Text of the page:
Restaurant Review: The Greyhound on the Test

Getting away from the Smoke at a country-style pub with bags of modern flair

In what some might say was an uncharacteristically thoughtful and romantic gesture, I arranged to take my partner to The Greyhound on the Test, Michelin’s 2014 Pub of the Year, for dinner and an overnight stay as a birthday surprise. We met under the clock at Waterloo, a traditional meeting place for romantic encounters, and even spending the hour-long train journey to Winchester on the floor (get your seats early) seemed more like a whimsical adventure than a pain in the bum. After that it was a 20-minute taxi drive down dark country lanes to Stockbridge, home of The Greyhound on the Test.

We received a very warm welcome and picked up a couple of cucumber-enhanced G&Ts to take up to our room. The long upstairs landing gave us a good idea of what we were in for, with its endearing (and tempting) honesty bar lining the wall, green wellies outside the rooms, and the kind of knick-knacks you’d expect in a 600-year-old building. Inside the room was utterly charming, with low Tudor-style beams, plush antique furniture and one of the biggest beds I’ve ever seen. After collapsing on that for a short while, it was back downstairs to eat.

The decor theme continued in the dining room, which oozed country-pub charm. It was pretty much empty when we arrived, but seemingly in the blink of an eye became surprisingly full for a mid-week evening. This place seems to be a regular haunt for local young professional types, and by 10 o’clock the joint was respectably jumping.

To start with we were given some bread made by Hampshire company the Hoxton Bakehouse, so if you thought you could escape east London-style “artisan” bakeries by leaving the capital, you’d be wrong. I kid, of course; with deliciously nutty slices like these, there’s no reason why you’d want to. We had arrived the very day before the Greyhound was due to switch to a new menu, so we were given a special preview of the delights to come. My partner started with the buffalo carpaccio, which we were told was sourced from a local farm mere miles away. Served with celeriac remoulade, it was delicate, tender and tasty, with a richer flavour than you tend to find with its beef counterpart. I went for the jasmine-smoked chicken served with pea puree and a chicken bon-bon; I’m a sucker for anything that has that bonfire-smoke flavour, so this was a definite highlight.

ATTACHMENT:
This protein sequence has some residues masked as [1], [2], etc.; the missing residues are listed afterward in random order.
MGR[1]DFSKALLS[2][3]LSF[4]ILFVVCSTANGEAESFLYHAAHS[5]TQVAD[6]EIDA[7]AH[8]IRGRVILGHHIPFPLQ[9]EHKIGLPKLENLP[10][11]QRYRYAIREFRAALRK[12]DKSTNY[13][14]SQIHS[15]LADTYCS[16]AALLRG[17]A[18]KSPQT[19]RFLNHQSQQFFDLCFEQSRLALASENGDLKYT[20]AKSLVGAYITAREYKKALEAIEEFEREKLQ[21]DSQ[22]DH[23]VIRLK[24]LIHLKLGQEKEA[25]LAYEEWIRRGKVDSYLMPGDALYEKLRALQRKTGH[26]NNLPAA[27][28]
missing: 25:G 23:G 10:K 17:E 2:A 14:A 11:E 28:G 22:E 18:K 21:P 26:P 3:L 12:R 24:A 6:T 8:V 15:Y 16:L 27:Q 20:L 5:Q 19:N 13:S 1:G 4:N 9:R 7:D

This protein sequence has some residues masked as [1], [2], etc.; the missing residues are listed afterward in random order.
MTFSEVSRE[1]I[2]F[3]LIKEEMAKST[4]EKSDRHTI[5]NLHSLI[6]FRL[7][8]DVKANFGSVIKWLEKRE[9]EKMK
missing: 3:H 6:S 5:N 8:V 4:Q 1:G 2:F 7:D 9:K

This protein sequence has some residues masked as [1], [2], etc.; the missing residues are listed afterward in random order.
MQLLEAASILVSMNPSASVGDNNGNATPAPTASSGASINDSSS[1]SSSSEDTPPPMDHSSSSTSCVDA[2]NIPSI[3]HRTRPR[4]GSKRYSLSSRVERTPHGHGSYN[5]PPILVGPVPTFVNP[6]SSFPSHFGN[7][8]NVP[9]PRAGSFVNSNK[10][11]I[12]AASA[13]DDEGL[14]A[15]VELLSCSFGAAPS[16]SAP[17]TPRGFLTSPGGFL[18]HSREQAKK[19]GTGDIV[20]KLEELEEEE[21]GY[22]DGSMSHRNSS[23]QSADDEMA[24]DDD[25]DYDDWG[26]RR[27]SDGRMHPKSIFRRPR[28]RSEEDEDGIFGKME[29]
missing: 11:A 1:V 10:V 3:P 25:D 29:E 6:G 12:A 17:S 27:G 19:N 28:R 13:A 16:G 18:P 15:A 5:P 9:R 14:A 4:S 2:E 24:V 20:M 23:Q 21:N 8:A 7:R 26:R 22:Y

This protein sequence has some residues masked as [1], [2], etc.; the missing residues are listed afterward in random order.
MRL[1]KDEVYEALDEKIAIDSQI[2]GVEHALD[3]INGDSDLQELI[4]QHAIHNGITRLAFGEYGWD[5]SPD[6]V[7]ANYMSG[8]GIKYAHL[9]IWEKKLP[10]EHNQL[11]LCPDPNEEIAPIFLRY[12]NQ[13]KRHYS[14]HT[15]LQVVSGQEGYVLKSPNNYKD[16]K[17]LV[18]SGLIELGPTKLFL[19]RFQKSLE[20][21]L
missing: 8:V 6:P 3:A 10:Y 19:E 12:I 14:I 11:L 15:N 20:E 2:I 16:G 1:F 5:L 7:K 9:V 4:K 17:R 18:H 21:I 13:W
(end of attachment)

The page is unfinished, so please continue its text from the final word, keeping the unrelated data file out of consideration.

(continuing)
After such adventurous starters, we were taken down a more traditional route with a classic chateaubriand served for two – although unusually, it was served on a bench. Two enormous chunks of the beef arrived atop a steel-legged platform, flanked by bowls of broccoli and two perfectly rectangular, golden-brown slabs of dauphinoise potatoes stacked on top of each other like a piece of modernist architecture. In fact, the whole thing looked like an edible tribute to Frank Lloyd Wright’s iconic Fallingwater building – right down to the small cascade of scarlet liquid that began to leak from the bench but was quickly mopped up by our friendly and apologetic waitress. However, as the sign of a good chateaubriand is tender and above all juicy meat, my carnivorous date and I weren’t at all concerned. Our only disappointment was that we couldn’t finish it all, as the portions were so generous.

My dessert was a couple of home-made sorbets – a lip-puckeringly sharp passion fruit, offset beautifully by a creamy pear. My date went with a rich and decadent chocolate ice cream. We then retired for a pint and a half by the huge, roaring fireplace in the Greyhound’s cosy bar, and with the firelight setting the whole room in gold tones and the last few revellers providing a background of semi-raucous chatter, it was as perfect an end to the evening as it sounds.

We awoke to coffee and more Hoxton bread, followed by a quick wander around the Greyhound’s gorgeous riverside garden. We then discovered that our taxi to the station, kindly arranged for us by staff the night before, had let us down; fortunately one member of staff, a true gent, offered to give us a lift. He drove us back along the aforementioned country lanes, now dappled in sunlight, telling us about the barbecue fishing trips that the Greyhound puts on in the summer. They do weddings too, so if you’re at that certain stage in your relationship, the stage is set for some serious hint-dropping.

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